Selection Day review: Netflix’s latest Indian series, produced by Anil Kapoor, is the weakest member of the team
Director - Udayan Prasad
Cast - Mohd. Samad, Yash Dholye, Rajesh Tailang, Ratna Pathak Shah, Mahesh Manjrekar, Akshay Oberoi
Rating - 2/5
Udayan Prasad, director of Netflix’s latest Indian original series, Selection Day, made a statement recently that, in hindsight, explains everything that is wrong about the show. Prasad is an Indian born British filmmaker, who recounted a story about returning to India - specifically New Delhi - after several years being away, and expressed surprise at how the language had changed. This wasn’t the India he’d left behind, but it was certainly the India he wanted to understand, though this show.
He was taking a walk around the Lodhi Gardens – sprawling centuries-old lawns housed in what is perhaps the most expensive 5 square kilometres of real estate in the capital - and was shocked to learn that most people around him were speaking English. “I thought there was something seriously wrong here,” he said. “What the hell is going on? Why is everyone talking in English?The moment you leave the big cities and go into the villages, everything’s different.”
The small gathering of Indian journalists – including myself – to whom he was telling this story immediately grew concerned. Our English might not be as good as Stephen Fry’s, but we certainly speak it - as we have all our lives. But that is the trouble with Selection Day. It appears to have been made by a bunch of people who aren’t necessarily as familiar with modern India as they should be, and therefore unprepared to tell a story so rooted in its milieu.
Watch the Selection Day trailer here
An outsider’s perspective can be valuable on certain occasions - I particularly enjoyed Lion, directed by the Australian Garth Jennings - but in the case of Selection Day, a story that positively demands a Mumbai native’s voice, several key themes are lost in translation.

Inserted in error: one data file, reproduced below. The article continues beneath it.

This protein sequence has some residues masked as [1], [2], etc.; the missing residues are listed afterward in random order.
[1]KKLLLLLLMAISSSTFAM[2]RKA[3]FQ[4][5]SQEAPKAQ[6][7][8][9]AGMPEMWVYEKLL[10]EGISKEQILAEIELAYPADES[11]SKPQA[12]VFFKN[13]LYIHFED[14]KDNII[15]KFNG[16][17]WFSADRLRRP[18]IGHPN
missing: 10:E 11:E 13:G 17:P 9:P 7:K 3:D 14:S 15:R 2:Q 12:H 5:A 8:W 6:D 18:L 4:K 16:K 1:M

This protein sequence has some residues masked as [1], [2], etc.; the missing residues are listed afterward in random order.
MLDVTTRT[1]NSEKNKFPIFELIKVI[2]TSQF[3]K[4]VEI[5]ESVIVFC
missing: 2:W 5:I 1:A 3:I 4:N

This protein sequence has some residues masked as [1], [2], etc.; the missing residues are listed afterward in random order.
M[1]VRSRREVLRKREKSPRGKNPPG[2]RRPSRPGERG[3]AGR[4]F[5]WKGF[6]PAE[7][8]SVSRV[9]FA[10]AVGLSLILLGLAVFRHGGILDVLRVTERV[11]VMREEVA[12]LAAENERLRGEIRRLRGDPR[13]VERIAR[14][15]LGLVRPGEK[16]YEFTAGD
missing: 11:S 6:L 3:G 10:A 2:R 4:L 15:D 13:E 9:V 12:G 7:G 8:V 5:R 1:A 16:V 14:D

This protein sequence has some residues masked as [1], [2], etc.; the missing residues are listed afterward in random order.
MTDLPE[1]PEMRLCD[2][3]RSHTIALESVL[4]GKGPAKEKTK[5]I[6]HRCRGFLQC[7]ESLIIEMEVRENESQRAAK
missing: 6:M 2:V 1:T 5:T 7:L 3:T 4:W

“The Slumdog (Millionaire) version is presented all the time outside,” said the man sitting beside Prasad at that press interaction. This was the show’s writer, Marston Bloom, who admitted that Danny Boyle’s Oscar-winning film contributed to the West’s understanding of the country - ‘that Indians are victims and terribly poor’
“Modern India has a lot more to say,” Bloom continued. “Maybe this (Selection Day) was a way of capturing it for me.”
Alas, the story he has written is one filled with many contrivances and coincidences. Were it not for the Hand of God – which is made manifest in the show quite literally – several of the storylines would come to a grinding halt. There are three plots in Selection Day, running in parallel. The first, and ostensibly the most important, is that of a couple of brothers – named Manju and Radha; it is unclear if this is meant to be a joke – who have been conditioned from birth by their father to become ‘the number one and number two batsmen in the world’. This training comes at the expense of a regular childhood, which means Manju and Radha are ‘home schooled’ and friendless.